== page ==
Evidence-Based Strategies Key to Fighting Texas Suicide Rates
By Alisa Pierce


As 34.2% of adults in Texas report symptoms of anxiety and depression, Texas physicians are calling for the support and expansion of evidence-based strategies and telemedicine services to bolster mental health care across the state.

That was the focus of the Nov. 17 Distinguished Speaker Series hosted by the Texas Medical Association and Texas Public Health Coalition (TPHC). Moderated by TPHC Chair Jason Terk, MD, an expert panel shared insights on how to improve behavioral health care systems, prevent suicide, and support Texans’ mental health starting as early as adolescence.

Celia Neavel, MD; Thomas Kim, MD, MPH; and Kimberly Roaten, PhD, spoke of multiple evidence-based models, but telemedicine, and its uncertain future as the end of the public health emergency (PHE) looms, was the discussion’s heavy hitter.

Dr. Kim, chief behavioral health officer of Prism Health North Texas, said  telehealth offers a multitude of benefits, increased timeliness of care, cost savings, and an expansion of access to care, to name a few of its benefits.

As time runs out on the PHE and any future extensions, the panel urged for telemedicine’s continued expansion. Dr. Kim said by obtaining long-term telehealth guidance, physicians could treat patients without uncertainty.

“Texas has been a leader in telehealth and telemedicine for a long time,” Dr. Kim said. “First and foremost, we need to have definitive guidance on regulations. PHE has been kicked down the road again, and the rules remain in place for several months. But this creates uncertainty and frankly, hesitancy among the players in health care, telehealth and otherwise. Long-term guidance would help.”

To combat Texas’ mental health crisis, the panel suggested the following strategies to help care for adults and children:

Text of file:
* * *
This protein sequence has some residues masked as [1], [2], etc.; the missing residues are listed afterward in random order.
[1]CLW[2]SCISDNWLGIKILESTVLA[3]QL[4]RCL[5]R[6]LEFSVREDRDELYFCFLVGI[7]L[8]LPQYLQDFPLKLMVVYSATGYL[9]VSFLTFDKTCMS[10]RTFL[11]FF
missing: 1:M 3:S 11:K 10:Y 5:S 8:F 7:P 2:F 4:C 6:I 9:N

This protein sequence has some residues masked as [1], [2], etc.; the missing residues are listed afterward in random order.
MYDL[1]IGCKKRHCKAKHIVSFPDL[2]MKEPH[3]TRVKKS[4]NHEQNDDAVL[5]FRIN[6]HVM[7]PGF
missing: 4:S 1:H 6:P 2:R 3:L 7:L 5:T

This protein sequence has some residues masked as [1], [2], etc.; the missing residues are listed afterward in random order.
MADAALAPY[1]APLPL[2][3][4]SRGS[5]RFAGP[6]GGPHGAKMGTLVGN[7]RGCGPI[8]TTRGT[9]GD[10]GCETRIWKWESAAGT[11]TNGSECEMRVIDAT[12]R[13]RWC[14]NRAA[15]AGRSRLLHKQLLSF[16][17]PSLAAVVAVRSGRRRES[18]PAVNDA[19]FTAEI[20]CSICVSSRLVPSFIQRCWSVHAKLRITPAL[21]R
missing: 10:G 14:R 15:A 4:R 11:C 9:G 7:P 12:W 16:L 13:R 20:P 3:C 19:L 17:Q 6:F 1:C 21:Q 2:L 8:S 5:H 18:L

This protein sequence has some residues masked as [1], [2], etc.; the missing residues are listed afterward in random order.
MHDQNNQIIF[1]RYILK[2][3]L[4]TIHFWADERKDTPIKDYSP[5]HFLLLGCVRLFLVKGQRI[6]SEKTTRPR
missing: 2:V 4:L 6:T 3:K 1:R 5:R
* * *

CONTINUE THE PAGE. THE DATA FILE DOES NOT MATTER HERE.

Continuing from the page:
• Improve access to care by encouraging health plans to increase mental health coverage and continue payment parity for behavioral health care telemedicine visits;
  • Support school-based health clinics and education programs and offer mental health primary care training to medical professionals and community members;
  • Support access to telehealth services and call for continued funding for the Child Psychiatry Access Network (CPAN) and the Perinatal Psychiatry Access Network (PeriPAN); and
  • Create a safe environment by reducing access to firearms and other lethal means.

Dr. Neavel emphasized that the ripple effects of childhood mental health conditions can be felt long into adulthood.

“Suicide now is the second leading cause of death in youth,” said Dr. Neavel, medical director for the Center for Adolescent Health at People’s Community Clinic in Austin. “There is a youth mental health crisis.”

Speakers also said that by staying aware of a patient’s adverse childhood experiences (ACEs), physicians can catch suicide risks early on and provide resources, especially for patients who experienced worsened mental health conditions during the pandemic.

ACEs are often linked to chronic health problems, mental illness, and substance misuse in adulthood. These experiences can include physical or emotional abuse, having an incarcerated parent, or being the child of divorce.

And ACEs can create long-term, negative effects for young patients, said Dr. Roaten.

“ACEs are certainly associated with the increased risk of suicidal behavior at the time that the event is being experienced,” said Dr. Roaten, who serves as a professor in the Department of Psychiatry at UT Southwestern Medical Center and a senior fellow for suicide prevention at the Texas-based Meadows Mental Health Policy Institute. “But then it turns out further down the road into adulthood, ACEs are cumulative in terms of suicide risk.”

If you missed the event, you can watch it here. The Distinguished Speaker Series is made possible through a grant from the TMA Foundation.

Last Updated On

November 29, 2022

Originally Published On

November 29, 2022

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Alisa Pierce

Reporter, Division of Communications and Marketing

(512) 370-1469
Alisa Pierce

Alisa Pierce is a reporter for Texas Medicine. After graduating from Texas State University, she worked in local news, covering state politics, public health, and education. Alongside her news writing, Alisa covered up-and-coming artists in Central Texas and abroad as a music journalist. As a Texas native, she enjoys capturing the landscape on her film camera while hiking her way across the Lonestar State.

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